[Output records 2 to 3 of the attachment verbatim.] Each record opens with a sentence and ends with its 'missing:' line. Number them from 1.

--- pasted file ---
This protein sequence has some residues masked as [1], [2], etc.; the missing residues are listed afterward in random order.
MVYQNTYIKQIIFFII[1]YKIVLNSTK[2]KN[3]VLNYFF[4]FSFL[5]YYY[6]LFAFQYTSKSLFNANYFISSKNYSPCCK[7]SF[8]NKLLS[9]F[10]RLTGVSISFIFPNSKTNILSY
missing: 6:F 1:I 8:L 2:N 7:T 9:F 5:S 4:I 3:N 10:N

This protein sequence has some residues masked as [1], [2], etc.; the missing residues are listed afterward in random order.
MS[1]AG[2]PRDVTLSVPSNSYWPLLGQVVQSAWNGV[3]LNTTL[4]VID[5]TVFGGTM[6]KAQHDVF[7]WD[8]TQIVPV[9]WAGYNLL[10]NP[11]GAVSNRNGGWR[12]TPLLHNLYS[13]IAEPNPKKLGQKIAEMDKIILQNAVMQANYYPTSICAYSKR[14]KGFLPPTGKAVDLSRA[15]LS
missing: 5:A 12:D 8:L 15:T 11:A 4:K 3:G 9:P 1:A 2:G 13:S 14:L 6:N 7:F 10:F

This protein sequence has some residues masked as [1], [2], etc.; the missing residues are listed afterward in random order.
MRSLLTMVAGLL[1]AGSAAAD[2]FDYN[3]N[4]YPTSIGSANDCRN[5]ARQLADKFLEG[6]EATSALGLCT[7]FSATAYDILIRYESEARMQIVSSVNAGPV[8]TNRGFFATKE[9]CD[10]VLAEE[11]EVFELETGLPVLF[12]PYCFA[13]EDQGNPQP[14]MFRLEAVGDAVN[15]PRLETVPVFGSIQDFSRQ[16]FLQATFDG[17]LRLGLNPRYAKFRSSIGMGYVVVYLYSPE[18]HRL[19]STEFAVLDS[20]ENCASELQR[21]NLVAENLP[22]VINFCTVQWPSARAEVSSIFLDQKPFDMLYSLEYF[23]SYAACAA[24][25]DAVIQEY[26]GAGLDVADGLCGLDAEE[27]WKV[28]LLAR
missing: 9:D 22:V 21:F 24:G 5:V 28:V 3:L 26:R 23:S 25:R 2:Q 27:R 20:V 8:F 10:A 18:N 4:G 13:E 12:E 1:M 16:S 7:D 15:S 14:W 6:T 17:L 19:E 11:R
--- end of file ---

This protein sequence has some residues masked as [1], [2], etc.; the missing residues are listed afterward in random order.
MS[1]AG[2]PRDVTLSVPSNSYWPLLGQVVQSAWNGV[3]LNTTL[4]VID[5]TVFGGTM[6]KAQHDVF[7]WD[8]TQIVPV[9]WAGYNLL[10]NP[11]GAVSNRNGGWR[12]TPLLHNLYS[13]IAEPNPKKLGQKIAEMDKIILQNAVMQANYYPTSICAYSKR[14]KGFLPPTGKAVDLSRA[15]LS
missing: 5:A 12:D 8:L 15:T 11:A 4:K 3:G 9:P 1:A 2:G 13:S 14:L 6:N 7:F 10:F

This protein sequence has some residues masked as [1], [2], etc.; the missing residues are listed afterward in random order.
MRSLLTMVAGLL[1]AGSAAAD[2]FDYN[3]N[4]YPTSIGSANDCRN[5]ARQLADKFLEG[6]EATSALGLCT[7]FSATAYDILIRYESEARMQIVSSVNAGPV[8]TNRGFFATKE[9]CD[10]VLAEE[11]EVFELETGLPVLF[12]PYCFA[13]EDQGNPQP[14]MFRLEAVGDAVN[15]PRLETVPVFGSIQDFSRQ[16]FLQATFDG[17]LRLGLNPRYAKFRSSIGMGYVVVYLYSPE[18]HRL[19]STEFAVLDS[20]ENCASELQR[21]NLVAENLP[22]VINFCTVQWPSARAEVSSIFLDQKPFDMLYSLEYF[23]SYAACAA[24][25]DAVIQEY[26]GAGLDVADGLCGLDAEE[27]WKV[28]LLAR
missing: 9:D 22:V 21:F 24:G 5:V 28:V 3:L 26:R 23:S 25:R 2:Q 27:R 20:V 8:F 10:A 18:N 4:G 13:E 12:E 1:M 16:S 7:D 15:S 14:W 6:T 17:L 19:E 11:R